Flight delays, flight diversions, and even emergency landings – all of that means inconvenience for travelers. In many cases the reason is far from weather conditions or issues with airline’s punctuality. I am sure many of you witnessed that and know that the reason can be an alcohol. One more issue – drugs taken due health issues and by mistake or ignorance mixed with alcohol. All that creates unsafe environment for passengers, airport staff and airline crews. I decided to discuss on this situation, on reasons and potential solutions with Frederick Reitz, CEO and Founder of SAFEsky.
T.O. Rick, huge issue, I am sure everyone who travels by air at least once was confronted with this. My question may be naive, but what can we do to prevent these sometimes dramatic situations? Airport staff and cabin crew suffer enormously from this kind of passenger behavior.
F.R. So, we're going to make that our topic - how can we prevent. And medical issues. There was a guy, very sad, one man had a heart attack on an American Airlines flight and died. And the woman sued American Airlines because she said the gate agent should have saw that he was having a heart attack. I know your daughter is working at the airport, so imagine your daughter supposed to be a doctor now.
T.O. You are right. I hear these stories often from her and her colleagues. Example – check-in, handling agent clearly sees that the passengers is not good to fly. First in a very nice and polite way that they are trying to find a solution, maybe change for a later flight or other day. Often the passenger goes even to threaten airport agents to file a complaint and get them fired. How do you find the balance between being responsible identifying potentially risky passengers and keeping things smooth?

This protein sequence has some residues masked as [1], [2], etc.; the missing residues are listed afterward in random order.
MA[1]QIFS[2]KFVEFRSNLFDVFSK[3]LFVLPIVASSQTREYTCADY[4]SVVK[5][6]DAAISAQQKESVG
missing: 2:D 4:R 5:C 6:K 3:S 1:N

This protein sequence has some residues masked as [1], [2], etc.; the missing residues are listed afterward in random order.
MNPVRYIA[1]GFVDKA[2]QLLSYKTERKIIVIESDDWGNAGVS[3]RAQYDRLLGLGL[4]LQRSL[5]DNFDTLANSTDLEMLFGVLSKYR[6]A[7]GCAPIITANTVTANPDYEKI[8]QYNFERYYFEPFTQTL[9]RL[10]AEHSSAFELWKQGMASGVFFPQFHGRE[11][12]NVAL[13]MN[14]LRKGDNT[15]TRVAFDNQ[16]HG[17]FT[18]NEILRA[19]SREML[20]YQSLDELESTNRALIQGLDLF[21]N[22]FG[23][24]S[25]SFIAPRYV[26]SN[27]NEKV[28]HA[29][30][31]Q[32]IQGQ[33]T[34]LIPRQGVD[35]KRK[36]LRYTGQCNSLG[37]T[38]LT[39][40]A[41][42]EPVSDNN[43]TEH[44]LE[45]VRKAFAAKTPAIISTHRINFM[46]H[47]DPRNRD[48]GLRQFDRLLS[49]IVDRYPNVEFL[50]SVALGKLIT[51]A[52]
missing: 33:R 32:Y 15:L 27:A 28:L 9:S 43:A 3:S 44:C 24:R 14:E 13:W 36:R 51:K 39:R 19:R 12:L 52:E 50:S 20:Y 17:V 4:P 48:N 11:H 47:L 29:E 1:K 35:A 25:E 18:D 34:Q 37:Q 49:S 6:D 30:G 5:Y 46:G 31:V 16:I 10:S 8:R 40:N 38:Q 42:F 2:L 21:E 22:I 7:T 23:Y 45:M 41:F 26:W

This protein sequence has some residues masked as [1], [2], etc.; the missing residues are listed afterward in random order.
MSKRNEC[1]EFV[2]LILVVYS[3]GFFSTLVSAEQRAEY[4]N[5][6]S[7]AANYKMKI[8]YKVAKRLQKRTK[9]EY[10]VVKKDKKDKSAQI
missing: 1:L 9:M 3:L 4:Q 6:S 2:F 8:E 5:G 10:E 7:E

F.R. I think agents have to do exactly what they are trained to do. If the agent sees that the passenger is not good to fly, he will take actions. If they're not aware of it, then we need other people to make the agent aware that there could be an issue. And the airline must support the staff by giving them the proper training. We’ve been talking about that last week for example during the conference in London. Think about what happened some years ago. There was no training given when the mask rule was implemented. An e-mail was just sent out telling flight attendants that everybody must wear a mask. And airport agents were told, everybody must wear a mask. You need to teach them how to address the customers, how to properly tell them, and what are you going to do when they don't comply?
T.O. Is it mandatory for airport passenger handling agents to have such training?
F.R. Yes. It is regulated only for specific job duties in the Us, they are called ground security coordinators. They're the ones that are called to help with security issues. The most important thing is how you say things.
The other day I was boarding the flight for London. And there was a lady in front of me, who didn't speak good English. The agent said - can you consolidate your bags? She started to explainthis is my purse, my carry on… The agent answered – so, that's a no, step over there! That was terrible. She was just explaining what she had. All she had to do was put the purse inside her littlecarry-on bag. But the agent just right away said, no, that's a no.Step over there. So, they wanted to check her suitcase because she had a purse and a little backpack and a bag. The key is you have to know how to talk to people. You have to avoid talking in a threatening and demanding way.
T.O. Where can you get such training?
F.R. You can hire SAFEsky, we will be happy to come and train you!
T.O. Believe me I will write this down!
F.R. This is what we do! We teach people! The problem, airlines do not want to invest in training, it means extra money. It is a problem everywhere.